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Adobe Photoshop CS5 : Sizing Digital Images - Resolution Revisited, Resampling

1/3/2013 11:44:35 AM
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1. Resolution Revisited

This photo was scanned at two different resolutions. The image on the left was scanned at 300 spi, and the image on the right was scanned at 72 spi. Examine the detailed enlargements to see the impact of different scanner settings.

The second part of the image-sizing puzzle is a clear understanding of these output requirements. What resolution does your printer need? Are you sending the image to a service provider such as a commercial printer? You’ll need to make lots of choices, but they should be based on where the image needs to end up. Do not make assumptions when starting a project. Know the destination of your image so you’ll know which path to take.

Tip: Start Out Right: Digital Cameras

If you’re acquiring a digital image, be sure to capture enough pixels. If you want a 5 × 7 inch print and need 300 dpi, do the math before shooting. Take the inch size and multiply it by the print resolution. In this example: 5 × 300 = 1500 and 7 × 300 = 2100. Therefore, 1500 × 2100 = 3,150,000, which is about 3.1 megapixels. To allow for cropping, you may want to shoot at an even higher resolution.

2. Resampling

The process of resampling allows you to change the pixel dimensions of your image. This will affect the display and print size of your image. This part of the resizing process is important for several reasons:

  • Images will print faster when they are sized properly for your output device.

  • Images will print clearer when you size them to a target size and then run a sharpening filter to enhance the edge detail.

  • Images appear crisper when they are displayed at 100 percent on a computer screen (such as for a PowerPoint presentation or Web site).

The process of resampling is often identified based on whether you are scaling the image smaller (downsampling) or larger (upsampling):

  • Downsampling. If you decrease the number of pixels in an image, you are downsampling the image, which permanently discards data. You can specify an interpolation method (discussed in the next section) to determine how pixels are deleted.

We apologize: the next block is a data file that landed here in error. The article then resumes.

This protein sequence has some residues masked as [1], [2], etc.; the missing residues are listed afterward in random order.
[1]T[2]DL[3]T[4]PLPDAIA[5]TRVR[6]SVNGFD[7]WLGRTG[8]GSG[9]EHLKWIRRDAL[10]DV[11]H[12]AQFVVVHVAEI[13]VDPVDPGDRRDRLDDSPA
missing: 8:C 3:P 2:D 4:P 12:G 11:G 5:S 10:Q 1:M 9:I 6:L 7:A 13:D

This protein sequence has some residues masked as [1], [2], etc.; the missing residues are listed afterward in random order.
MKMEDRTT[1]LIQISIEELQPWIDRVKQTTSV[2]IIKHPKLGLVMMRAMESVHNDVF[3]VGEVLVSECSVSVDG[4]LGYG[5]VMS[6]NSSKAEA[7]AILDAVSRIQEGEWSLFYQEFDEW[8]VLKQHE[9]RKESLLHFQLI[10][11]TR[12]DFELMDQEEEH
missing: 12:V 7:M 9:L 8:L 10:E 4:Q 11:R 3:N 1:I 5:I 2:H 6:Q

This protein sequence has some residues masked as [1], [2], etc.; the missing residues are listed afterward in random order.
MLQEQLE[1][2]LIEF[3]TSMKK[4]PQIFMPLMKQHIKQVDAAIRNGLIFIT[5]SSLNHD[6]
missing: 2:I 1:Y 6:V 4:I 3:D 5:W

• Upsampling. When upsampling, you create new pixels to expand the image. Again, you can specify an interpolation method to determine how pixels are added. When upsampling, you add information that did not previously exist, which generally just makes a larger image that is not any sharper than the original.

Choose an Interpolation Method

When you resample an image, Photoshop creates new pixels. Those new pixels are created based on the neighboring pixels. How those new pixels are formed is determined by the interpolation method you specify. Photoshop offers up to five methods to resample your image.

Choose one of the following methods:

  • Nearest Neighbor. This method is fast but not very precise. It is useful for resizing illustrations. However, it can produce jagged edges.

  • Bilinear. This approach uses pixel averaging. It is a balance of speed and quality, and produces medium-quality results.

  • Bicubic. This method is slower but more precise than the first two (and more desirable). Photoshop spends more time examining surrounding pixels before interpolating new ones. The math at work is very complex, so this method will produce smoother results than Nearest Neighbor or Bilinear.

  • Bicubic Smoother. This method is a refinement of Bicubic. It is specifically designed for upsampling (enlarging images).

  • Bicubic Sharper. This method is also a refinement of Bicubic. It is useful for downsampling (shrinking images). It does a better job of maintaining sharpness than the other methods.

Setting the Default Method

Photoshop allows you to choose a default interpolation method. This will be used when you invoke a sizing command, such as the Free Transform or Image Size command (more on both in the pages ahead). Choose the method that best matches your workflow.

1.
Choose Edit > Preferences or press Command+K (Ctrl+K) to call up the Preferences dialog box.

2.
From the Image Interpolation menu, choose your default method (Bicubic is the most flexible method and is recommended).

3.
Click OK.
 
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